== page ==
From Hayek’s Law, Legislation, and Liberty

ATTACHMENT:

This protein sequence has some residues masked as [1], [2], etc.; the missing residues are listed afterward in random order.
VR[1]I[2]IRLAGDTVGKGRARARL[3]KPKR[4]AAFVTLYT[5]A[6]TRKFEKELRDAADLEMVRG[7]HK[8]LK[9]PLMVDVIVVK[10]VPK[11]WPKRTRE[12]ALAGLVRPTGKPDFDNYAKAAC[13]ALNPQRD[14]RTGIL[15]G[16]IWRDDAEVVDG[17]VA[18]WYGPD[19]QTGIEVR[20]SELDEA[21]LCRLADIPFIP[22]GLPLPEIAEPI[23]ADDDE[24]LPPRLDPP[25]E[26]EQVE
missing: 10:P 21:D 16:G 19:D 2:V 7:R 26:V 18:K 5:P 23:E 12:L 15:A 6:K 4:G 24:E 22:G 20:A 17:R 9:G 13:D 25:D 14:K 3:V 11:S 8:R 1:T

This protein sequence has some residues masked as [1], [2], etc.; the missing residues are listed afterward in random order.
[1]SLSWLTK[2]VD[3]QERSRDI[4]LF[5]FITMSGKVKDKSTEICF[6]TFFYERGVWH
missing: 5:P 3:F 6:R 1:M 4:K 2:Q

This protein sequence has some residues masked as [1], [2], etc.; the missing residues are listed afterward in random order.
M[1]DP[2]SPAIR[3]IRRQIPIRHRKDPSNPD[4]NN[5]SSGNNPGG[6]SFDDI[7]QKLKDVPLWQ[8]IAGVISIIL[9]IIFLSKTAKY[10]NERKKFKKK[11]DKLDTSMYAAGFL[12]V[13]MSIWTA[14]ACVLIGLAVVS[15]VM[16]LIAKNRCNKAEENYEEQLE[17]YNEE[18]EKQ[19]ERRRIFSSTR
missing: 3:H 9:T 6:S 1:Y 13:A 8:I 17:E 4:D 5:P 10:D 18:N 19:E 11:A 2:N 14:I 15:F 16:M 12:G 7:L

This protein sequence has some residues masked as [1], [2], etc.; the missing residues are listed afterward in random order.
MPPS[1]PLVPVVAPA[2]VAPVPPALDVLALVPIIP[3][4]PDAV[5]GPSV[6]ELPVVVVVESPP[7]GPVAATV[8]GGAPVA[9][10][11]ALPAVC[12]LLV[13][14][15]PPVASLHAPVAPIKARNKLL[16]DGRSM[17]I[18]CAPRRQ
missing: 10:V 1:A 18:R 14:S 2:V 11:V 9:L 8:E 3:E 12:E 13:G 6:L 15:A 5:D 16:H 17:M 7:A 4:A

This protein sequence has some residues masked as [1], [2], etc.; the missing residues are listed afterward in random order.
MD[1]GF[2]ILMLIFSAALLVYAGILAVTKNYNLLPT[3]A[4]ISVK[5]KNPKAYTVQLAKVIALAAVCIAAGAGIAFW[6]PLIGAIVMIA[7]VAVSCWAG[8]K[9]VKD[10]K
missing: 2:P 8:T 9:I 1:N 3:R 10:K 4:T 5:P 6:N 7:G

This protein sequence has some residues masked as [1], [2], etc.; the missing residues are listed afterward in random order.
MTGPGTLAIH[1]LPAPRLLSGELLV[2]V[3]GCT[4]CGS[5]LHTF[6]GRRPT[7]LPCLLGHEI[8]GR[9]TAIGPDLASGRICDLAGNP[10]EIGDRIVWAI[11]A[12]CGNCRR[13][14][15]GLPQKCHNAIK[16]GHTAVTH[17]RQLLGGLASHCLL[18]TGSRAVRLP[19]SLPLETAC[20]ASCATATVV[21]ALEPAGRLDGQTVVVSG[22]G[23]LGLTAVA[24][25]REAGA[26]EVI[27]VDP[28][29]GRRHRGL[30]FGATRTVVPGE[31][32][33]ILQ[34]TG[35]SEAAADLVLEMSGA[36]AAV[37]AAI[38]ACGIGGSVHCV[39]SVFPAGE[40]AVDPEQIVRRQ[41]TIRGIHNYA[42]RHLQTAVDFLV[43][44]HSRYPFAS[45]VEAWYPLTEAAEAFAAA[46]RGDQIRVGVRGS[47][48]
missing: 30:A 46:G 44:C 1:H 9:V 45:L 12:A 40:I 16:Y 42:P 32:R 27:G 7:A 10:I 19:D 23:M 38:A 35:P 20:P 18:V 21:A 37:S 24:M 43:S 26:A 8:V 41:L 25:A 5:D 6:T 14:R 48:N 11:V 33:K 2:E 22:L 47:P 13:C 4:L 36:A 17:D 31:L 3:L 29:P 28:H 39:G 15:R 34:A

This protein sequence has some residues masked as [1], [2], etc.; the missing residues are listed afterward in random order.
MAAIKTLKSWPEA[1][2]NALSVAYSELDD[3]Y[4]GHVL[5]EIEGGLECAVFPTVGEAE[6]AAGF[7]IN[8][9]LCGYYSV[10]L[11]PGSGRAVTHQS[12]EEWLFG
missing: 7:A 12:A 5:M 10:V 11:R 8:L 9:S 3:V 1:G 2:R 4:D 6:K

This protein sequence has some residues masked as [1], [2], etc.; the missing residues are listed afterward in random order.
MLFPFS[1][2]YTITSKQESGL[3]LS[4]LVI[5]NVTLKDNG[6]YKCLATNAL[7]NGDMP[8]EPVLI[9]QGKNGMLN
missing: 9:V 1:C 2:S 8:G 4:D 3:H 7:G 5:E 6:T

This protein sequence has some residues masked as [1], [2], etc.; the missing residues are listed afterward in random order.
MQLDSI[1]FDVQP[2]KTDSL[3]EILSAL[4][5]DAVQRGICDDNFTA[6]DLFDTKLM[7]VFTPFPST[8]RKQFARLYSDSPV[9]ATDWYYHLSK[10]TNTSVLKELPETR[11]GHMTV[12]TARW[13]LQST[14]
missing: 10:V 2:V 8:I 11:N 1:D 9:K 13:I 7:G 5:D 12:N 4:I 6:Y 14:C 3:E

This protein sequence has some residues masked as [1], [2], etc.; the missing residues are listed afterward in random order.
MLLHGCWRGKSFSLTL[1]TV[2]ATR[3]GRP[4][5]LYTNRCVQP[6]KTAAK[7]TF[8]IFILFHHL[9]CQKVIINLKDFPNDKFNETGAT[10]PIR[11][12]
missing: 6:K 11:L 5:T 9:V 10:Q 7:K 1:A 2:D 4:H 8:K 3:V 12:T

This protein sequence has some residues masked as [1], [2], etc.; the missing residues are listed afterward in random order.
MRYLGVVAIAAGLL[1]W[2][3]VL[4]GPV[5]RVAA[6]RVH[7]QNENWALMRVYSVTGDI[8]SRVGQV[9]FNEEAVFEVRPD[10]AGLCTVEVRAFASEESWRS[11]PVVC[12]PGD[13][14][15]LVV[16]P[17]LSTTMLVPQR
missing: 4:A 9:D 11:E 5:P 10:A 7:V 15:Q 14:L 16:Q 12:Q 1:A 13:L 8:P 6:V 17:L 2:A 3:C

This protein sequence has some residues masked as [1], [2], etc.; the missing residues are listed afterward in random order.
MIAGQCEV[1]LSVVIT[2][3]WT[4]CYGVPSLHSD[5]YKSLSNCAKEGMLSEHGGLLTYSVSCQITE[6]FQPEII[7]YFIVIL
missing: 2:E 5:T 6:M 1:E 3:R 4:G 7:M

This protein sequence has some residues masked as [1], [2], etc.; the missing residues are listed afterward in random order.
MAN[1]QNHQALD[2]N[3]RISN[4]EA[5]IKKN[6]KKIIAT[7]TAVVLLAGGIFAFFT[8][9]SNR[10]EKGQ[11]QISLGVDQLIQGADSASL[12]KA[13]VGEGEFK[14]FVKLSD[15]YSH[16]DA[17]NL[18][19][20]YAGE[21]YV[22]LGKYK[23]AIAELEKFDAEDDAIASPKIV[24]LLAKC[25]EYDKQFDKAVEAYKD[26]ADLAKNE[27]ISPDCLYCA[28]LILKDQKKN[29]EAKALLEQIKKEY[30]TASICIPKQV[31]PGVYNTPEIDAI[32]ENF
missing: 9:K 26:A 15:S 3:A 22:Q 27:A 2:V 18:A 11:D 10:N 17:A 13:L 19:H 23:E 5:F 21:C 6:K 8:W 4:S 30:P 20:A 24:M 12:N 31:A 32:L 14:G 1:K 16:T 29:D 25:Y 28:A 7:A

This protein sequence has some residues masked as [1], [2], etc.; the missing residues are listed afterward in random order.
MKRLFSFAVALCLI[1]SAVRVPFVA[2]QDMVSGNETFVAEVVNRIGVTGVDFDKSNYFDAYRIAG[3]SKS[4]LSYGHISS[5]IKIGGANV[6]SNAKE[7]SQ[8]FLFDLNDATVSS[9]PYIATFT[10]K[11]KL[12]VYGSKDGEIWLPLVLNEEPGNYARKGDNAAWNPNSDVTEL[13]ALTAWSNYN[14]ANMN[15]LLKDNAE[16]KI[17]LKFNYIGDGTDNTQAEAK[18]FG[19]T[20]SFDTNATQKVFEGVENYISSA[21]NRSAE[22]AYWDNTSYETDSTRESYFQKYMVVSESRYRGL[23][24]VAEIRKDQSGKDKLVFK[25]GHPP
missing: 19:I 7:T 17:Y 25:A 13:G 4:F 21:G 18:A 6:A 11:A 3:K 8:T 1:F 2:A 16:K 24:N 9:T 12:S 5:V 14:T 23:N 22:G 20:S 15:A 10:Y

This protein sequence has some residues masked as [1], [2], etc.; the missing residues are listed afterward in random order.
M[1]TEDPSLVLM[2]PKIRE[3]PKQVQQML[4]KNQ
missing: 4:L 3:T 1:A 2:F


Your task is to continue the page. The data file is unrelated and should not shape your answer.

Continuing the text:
Nobody capable of useful work need today lack food and shelter in the advanced countries, and for those incapable of themselves earning enough these necessities are generally provided outside the market. Poverty in the relative sense must of course continue to exist outside of any completely egalitarian society: so long as there exists inequality, somebody must be at the bottom of the scale. But the abolition of absolute poverty is not helped by the endeavour to achieve ‘social justice’; in fact, in many of the countries in which absolute poverty is still an acute problem, the concern for ‘social justice’ has become one of the greatest obstacles in the elimination of poverty. In the West the rise of the great masses to tolerable comfort has been the effect of the general growth of wealth and has been merely slowed down by measures interfering with the market mechanism. It has been this market mechanism which has created the increase of aggregate income, which also has made it possible to provide outside the market for the support of those unable to earn enough. But the attempts to ‘correct’ the results of the market in the direction of ‘social justice’ have probably produced more injustice in the form of new privileges, obstacles to mobility and frustration of efforts than they have contributed to the alleviation of the lot of the poor.